Causes of War

Causes of War

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We have historians and experts who study what led up to them, what weapons were developed and used, who was hurt most by them, who was considered the winner and what was done to prepare for the next one.

The spaces in between wars are often referred to as peace, but too often they are merely times of sorrow and recovery from the war just past or fear and preparation for the war to come. Precious little peace can be found in human history.

The Bible reveals that the cause of violence goes all the way back to the rebellion of Lucifer, who became known as Satan (Isaiah 14:12; Luke 10:18). "You became filled with violence within, and you sinned," Ezekiel records about this rebellion (Ezekiel 28:16). Satan is described as a murderer, a roaring lion seeking prey and a dragon making war in heaven and on earth (John 8:44; 1 Peter 5:8; Revelation 12:7, Revelation 12:17).

Satan, humanity's greatest adversary, currently rules this world, and broadcasts his attitudes of hate and violence into the minds of men (2 Corinthians 4:4; Ephesians 2:2). His influence helps amplify our natural selfishness to a fevered pitch as described by James:

"Where do wars and fights come from among you? Do they not come from your desires for pleasure that war in your members? You lust and do not have. You murder and covet and cannot obtain. You fight and war" (James 4:1-3).

And so we find ourselves in a world that desperately needs and desires peace, yet which is far from it. Cries of "peace, peace" are too often wishful thinking, political maneuvering or outright deception (Jeremiah 6:14; 1 Thessalonians 5:3). Paul accurately described the human condition this way:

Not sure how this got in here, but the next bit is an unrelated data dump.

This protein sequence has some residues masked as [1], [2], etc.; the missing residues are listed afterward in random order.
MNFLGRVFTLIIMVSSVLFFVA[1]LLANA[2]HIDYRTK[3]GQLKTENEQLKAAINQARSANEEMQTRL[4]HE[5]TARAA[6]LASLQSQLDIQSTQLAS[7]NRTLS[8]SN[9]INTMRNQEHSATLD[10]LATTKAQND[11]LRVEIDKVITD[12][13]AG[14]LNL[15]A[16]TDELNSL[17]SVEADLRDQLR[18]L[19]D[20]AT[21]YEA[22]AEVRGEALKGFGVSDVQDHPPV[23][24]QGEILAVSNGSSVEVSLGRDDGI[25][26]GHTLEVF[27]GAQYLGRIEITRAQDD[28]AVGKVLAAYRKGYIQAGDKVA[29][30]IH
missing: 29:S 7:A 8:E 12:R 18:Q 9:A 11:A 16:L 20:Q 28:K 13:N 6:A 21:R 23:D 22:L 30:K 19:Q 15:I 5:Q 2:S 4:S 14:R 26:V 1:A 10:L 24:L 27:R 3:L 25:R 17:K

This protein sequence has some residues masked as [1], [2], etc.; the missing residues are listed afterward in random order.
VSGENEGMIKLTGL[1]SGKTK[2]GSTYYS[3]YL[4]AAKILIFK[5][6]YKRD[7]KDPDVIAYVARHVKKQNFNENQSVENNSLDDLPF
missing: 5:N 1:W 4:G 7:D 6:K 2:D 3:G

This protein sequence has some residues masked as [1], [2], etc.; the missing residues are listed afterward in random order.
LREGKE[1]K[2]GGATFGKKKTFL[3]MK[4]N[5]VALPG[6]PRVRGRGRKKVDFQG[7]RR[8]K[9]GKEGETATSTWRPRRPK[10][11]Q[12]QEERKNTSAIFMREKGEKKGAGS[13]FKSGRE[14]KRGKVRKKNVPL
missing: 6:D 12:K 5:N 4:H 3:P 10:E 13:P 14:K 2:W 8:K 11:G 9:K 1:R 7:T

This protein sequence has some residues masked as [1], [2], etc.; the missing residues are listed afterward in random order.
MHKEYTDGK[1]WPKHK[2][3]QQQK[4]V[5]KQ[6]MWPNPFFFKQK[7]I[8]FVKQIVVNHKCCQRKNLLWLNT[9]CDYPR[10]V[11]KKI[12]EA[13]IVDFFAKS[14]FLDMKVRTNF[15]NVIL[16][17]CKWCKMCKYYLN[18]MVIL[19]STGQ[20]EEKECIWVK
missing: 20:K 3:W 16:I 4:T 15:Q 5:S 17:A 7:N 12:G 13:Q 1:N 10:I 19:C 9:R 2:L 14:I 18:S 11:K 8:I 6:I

"Their feet are swift to shed blood; destruction and misery are in their ways; and the way of peace they have not known" (Romans 3:15-17).

Thankfully the Bible reveals that Jesus Christ will rescue this world from the final throes of the most destructive world war, before we annihilate ourselves (Matthew 24:22). Under His rule the elusive way of peace will finally be taught.

Swords into plowshares

In New York City today, outside the United Nations buildings, a famous sculpture of a man beating a sword into a farm implement captures the longing of humanity for peace—and hints at the way it will truly come. The inspiration for the statue—and the true hope for disarmament and peace—comes from a beautiful prophecy in Isaiah.

"Now it shall come to pass in the latter days that the mountain of the Lord's house shall be established on the top of the mountains, and shall be exalted above the hills; and all nations shall flow to it.

"Many people shall come and say, 'Come, and let us go up to the mountain of the Lord, to the house of the God of Jacob; He will teach us His ways, and we shall walk in His paths.' For out of Zion shall go forth the law, and the word of the Lord from Jerusalem.

"He shall judge between the nations, and rebuke many people; they shall beat their swords into plowshares, and their spears into pruning hooks; nation shall not lift up sword against nation, neither shall they learn war anymore" (Isaiah 2:2-4; repeated in Micah 4:1-3).

What a wonderful vision! Finally disputes between nations will be resolved without resorting to the horrors of war (which only plant the seeds of future conflict). At last, nations will be forced to disarm, but they will soon realize they have nothing to fear, since their neighbors will all be disarmed as well.

War colleges will be shut down and the militaries disbanded. No more will the young, with their bright hopes and great potentials, be used as cannon fodder. Instead of investing the best minds and greatest resources into developing weapons of destruction, nations will be able to invest in making life better for all their citizens.

Today some of the most impoverished nations in the world import inordinate amounts of arms. Weapons make up 33.5 percent of Eritrea's imports and 20.5 percent of Ethiopia's (John D. Wright, Guide to the State of the World, 2005, p. 87). Gone will be these wasteful arms races, and today's dangerous neighborhoods—like in the Middle East, where 40 percent of arms exports go—will be peaceful at last.